Automation and raising the retirement age: why is lifelong learning important?The term "lifelong learning" is believed to have first appeared in materials used at the UNESCO General Conference in 1968. Lifelong learning refers to the process of acquiring knowledge and mastering new skills throughout your life. Many people continue their education for personal development and self-realization, while others see this as a step to advance their careers. Over the past fifty years, constant scientific and technological innovation has profoundly impacted the learning process. Learning can no longer be divided into the time and place where we get knowledge (school) and the time and place where we apply that knowledge (workplace). On the contrary, learning can be seen as something that happens all the time as a result of our daily interactions with others and the world around us. Allen Tough, a Canadian educator and researcher, claims that nearly 70% of learning projects are self-planned. According to the Global AgeWatch Index, by 2100 the number of people aged 80 and over will increase more than sevenfold, from 125 million to 944 million. Already, workers aged 55+ remain in their jobs, choosing not to retire until they are 60 or even 70 years old. The realities of the labor market have changed dramatically over the past 30 years. Today multiple career changes are as commonplace as working in the same field throughout one's life was 100 years ago. The technological transformation of nearly every aspect of our economy means that we must learn new skills and acquire knowledge at an unprecedented pace and scale. But what skills? Companies need more than technical help. They need intellectual dexterity. The Strada Education Network analyzed over 36 million job postings, resumes, and social profiles and found that the most in-demand skills in the first half of 2018 were leadership, research, communication, writing, and problem-solving. When combined with technical knowledge, these unique human skills will become even more relevant in the future. Now and in the future, the most valuable employees will be those who possess both technical knowledge and human skills and can adapt to changing workplace requirements, according to the Pew Research Center.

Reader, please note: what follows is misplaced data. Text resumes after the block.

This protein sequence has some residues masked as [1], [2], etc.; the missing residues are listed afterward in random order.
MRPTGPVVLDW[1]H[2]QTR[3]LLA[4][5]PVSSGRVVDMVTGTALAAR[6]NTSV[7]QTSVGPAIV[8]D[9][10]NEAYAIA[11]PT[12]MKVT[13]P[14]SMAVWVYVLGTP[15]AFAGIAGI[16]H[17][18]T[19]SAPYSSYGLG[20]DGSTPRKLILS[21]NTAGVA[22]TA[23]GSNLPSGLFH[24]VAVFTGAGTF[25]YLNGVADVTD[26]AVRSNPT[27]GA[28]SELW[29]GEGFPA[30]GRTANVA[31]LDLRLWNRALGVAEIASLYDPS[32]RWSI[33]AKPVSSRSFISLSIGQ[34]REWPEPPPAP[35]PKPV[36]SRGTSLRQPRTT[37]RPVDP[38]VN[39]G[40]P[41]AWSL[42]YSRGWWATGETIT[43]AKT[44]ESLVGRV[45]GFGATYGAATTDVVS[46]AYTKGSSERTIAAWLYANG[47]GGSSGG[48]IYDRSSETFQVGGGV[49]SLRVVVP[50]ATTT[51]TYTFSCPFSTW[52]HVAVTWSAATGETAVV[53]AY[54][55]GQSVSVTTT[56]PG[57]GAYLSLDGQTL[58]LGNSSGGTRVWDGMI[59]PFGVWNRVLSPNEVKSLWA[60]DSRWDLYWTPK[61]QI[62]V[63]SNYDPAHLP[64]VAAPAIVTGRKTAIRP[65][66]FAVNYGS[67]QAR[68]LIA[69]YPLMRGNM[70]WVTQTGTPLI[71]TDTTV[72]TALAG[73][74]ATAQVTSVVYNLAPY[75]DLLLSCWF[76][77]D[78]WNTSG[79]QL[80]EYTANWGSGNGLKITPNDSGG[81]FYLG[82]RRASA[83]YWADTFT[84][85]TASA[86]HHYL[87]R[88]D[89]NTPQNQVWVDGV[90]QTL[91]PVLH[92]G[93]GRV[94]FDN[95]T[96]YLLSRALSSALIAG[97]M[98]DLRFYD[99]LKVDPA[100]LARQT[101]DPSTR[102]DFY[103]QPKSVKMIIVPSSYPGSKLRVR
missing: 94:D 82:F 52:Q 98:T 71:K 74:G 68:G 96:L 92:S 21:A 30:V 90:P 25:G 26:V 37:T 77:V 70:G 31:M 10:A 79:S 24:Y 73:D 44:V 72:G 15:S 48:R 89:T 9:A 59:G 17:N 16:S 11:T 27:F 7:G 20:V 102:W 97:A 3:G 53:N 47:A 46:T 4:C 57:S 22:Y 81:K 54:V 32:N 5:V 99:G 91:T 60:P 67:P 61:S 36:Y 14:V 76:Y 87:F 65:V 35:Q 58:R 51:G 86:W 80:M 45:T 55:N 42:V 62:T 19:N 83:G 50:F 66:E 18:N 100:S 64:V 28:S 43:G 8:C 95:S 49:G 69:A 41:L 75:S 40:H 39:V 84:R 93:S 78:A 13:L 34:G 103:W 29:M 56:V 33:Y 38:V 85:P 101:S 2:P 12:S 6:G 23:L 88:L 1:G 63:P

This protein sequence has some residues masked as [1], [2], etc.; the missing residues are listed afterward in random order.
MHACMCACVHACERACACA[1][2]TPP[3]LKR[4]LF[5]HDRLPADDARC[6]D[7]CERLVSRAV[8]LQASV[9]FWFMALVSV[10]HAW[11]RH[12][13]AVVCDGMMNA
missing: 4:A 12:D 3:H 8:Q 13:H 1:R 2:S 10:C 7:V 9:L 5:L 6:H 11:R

Three reasons to keep studying after university
Workers who constantly learn are more competitive in the job market and less likely to lag behind in the face of automation and a changing work environment.
- To get a job or advance in your career
Recent research shows that learning keeps brain cells working optimally, potentially slowing the decline in our cognitive function and memory as we age. The best part is that learning can happen in just about any form. As long as we gain new knowledge, we keep our brains healthy.
- It helps your brain stay healthy
Many people learn throughout their lives because they enjoy it. Studies have shown that lifelong learning is a good way for people to feel fulfilled.
- It helps you stay satisfied
What forms does lifelong learning take?There are many ways to participate in lifelong learning, depending on your goals and needs. Here are a few examples:
Formal lifelong learning can happen at universities and research institutions. Such learning can lead to formal recognition in the form of a degree (e.g. a bachelor's degree or master's degree).
With self-learning, you control the pace and/or path of your studies. This is often online learning (for example, on CodeGym), which helps people master a new profession or go further in their current one.
Professional training usually includes options such as:
- workshops and seminars in the workplace;
- trainings, seminars, and conferences sponsored by professional associations;
- relevant TED Talks, YouTube, podcasts, magazines, articles, books, and blogs;
- socializing with other professionals and mentors to keep abreast of trends affecting your profession and/or industry.